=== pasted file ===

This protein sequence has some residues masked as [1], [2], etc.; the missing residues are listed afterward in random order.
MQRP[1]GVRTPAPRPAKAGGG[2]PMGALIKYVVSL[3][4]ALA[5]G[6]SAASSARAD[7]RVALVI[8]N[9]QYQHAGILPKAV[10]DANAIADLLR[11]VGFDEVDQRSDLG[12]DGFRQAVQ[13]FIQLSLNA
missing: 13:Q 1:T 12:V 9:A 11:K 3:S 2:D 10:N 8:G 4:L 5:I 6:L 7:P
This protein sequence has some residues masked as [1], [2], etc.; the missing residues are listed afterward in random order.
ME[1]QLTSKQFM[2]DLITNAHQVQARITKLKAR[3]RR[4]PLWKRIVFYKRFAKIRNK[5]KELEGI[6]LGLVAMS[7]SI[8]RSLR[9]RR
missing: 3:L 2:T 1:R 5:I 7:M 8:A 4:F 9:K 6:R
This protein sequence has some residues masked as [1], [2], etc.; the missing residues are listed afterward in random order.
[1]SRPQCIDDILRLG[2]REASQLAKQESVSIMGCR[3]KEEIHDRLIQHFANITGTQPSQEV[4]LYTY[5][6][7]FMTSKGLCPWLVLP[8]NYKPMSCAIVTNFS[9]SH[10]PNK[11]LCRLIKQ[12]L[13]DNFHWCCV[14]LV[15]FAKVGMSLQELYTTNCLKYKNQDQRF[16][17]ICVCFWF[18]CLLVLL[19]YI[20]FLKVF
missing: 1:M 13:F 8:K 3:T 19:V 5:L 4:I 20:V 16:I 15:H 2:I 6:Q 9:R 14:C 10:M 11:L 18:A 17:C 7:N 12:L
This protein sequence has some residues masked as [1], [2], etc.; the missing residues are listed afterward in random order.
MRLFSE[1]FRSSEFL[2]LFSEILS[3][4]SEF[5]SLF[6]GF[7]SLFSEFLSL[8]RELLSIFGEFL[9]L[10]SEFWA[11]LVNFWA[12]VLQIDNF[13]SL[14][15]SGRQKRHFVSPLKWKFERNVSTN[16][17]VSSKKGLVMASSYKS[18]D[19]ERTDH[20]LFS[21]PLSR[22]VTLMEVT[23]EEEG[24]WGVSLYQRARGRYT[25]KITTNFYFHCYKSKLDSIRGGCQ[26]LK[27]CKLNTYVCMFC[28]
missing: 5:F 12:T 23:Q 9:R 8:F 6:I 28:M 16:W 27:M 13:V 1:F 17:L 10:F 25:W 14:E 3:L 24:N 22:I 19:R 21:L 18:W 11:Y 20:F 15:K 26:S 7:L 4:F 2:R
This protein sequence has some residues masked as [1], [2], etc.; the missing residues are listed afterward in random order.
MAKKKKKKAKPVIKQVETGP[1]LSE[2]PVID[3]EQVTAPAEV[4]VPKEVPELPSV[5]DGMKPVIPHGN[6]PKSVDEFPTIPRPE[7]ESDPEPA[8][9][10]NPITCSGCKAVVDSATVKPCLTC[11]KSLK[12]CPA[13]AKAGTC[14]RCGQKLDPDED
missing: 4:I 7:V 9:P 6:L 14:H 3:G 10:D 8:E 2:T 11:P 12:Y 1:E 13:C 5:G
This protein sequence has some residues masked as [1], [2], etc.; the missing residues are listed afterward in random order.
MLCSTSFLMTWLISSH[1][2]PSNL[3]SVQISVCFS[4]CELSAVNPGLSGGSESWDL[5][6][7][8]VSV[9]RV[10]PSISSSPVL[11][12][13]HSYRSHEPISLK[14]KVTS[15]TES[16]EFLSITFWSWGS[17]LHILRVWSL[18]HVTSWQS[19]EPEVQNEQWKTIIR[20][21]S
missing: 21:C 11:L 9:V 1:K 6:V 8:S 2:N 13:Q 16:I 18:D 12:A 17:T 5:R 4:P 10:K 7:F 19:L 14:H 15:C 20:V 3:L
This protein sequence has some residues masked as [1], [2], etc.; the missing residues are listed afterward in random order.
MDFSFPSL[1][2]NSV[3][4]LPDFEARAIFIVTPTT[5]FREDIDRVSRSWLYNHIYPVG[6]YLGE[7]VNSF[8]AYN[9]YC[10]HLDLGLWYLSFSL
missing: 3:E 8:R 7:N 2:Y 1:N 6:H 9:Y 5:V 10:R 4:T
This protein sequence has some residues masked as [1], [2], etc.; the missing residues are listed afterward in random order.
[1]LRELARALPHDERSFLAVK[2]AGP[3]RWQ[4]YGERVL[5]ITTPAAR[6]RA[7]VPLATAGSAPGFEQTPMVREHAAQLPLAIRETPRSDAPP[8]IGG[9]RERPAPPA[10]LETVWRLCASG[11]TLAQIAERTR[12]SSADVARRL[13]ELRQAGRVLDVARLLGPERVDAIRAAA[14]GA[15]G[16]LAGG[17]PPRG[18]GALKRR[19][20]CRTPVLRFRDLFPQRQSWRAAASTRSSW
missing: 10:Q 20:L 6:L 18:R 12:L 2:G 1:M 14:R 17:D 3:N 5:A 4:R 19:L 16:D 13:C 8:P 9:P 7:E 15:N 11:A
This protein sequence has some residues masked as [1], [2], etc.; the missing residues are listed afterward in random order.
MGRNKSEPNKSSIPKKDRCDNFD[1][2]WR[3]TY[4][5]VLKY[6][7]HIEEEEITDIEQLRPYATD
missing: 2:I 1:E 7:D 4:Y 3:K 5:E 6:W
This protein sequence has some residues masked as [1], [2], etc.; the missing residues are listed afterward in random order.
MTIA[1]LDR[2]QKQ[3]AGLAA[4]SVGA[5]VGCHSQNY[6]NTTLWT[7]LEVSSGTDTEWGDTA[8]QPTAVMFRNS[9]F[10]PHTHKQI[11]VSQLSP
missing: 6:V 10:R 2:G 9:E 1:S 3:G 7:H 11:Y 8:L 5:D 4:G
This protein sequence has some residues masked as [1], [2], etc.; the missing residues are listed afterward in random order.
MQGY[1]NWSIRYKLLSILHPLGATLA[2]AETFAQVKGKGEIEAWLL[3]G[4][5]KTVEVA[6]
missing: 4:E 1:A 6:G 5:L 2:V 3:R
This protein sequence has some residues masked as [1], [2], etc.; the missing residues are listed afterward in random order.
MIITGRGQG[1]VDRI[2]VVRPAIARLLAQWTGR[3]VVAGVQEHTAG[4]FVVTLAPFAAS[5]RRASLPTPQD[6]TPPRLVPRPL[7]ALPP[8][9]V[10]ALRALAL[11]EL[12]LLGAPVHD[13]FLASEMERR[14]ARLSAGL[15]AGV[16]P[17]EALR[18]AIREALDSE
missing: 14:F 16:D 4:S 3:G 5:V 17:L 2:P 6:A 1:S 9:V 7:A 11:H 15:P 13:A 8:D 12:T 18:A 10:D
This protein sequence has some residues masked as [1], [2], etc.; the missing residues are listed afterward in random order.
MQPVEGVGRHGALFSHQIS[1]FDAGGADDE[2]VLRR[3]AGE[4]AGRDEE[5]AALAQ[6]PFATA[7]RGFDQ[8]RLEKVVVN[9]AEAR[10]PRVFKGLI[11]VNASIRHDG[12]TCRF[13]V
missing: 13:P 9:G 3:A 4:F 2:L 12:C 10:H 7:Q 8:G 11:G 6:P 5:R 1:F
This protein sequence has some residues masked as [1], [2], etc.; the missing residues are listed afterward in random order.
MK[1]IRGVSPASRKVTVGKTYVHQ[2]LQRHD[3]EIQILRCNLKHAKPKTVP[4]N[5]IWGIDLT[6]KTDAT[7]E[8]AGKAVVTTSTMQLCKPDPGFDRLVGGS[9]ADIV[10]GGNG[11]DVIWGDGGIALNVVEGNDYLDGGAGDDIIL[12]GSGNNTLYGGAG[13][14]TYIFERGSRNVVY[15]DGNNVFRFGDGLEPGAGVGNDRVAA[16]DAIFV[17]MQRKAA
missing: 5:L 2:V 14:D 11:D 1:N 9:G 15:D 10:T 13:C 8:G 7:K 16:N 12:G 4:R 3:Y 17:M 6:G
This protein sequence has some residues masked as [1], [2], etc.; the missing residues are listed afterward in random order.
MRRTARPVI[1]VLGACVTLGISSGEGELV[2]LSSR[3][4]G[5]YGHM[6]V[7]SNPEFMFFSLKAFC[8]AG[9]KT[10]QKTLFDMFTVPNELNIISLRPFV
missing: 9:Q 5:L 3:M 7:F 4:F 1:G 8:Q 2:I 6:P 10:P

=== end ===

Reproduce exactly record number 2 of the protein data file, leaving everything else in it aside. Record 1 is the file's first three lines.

This protein sequence has some residues masked as [1], [2], etc.; the missing residues are listed afterward in random order.
ME[1]QLTSKQFM[2]DLITNAHQVQARITKLKAR[3]RR[4]PLWKRIVFYKRFAKIRNK[5]KELEGI[6]LGLVAMS[7]SI[8]RSLR[9]RR
missing: 3:L 2:T 1:R 5:I 7:M 8:A 4:F 9:K 6:R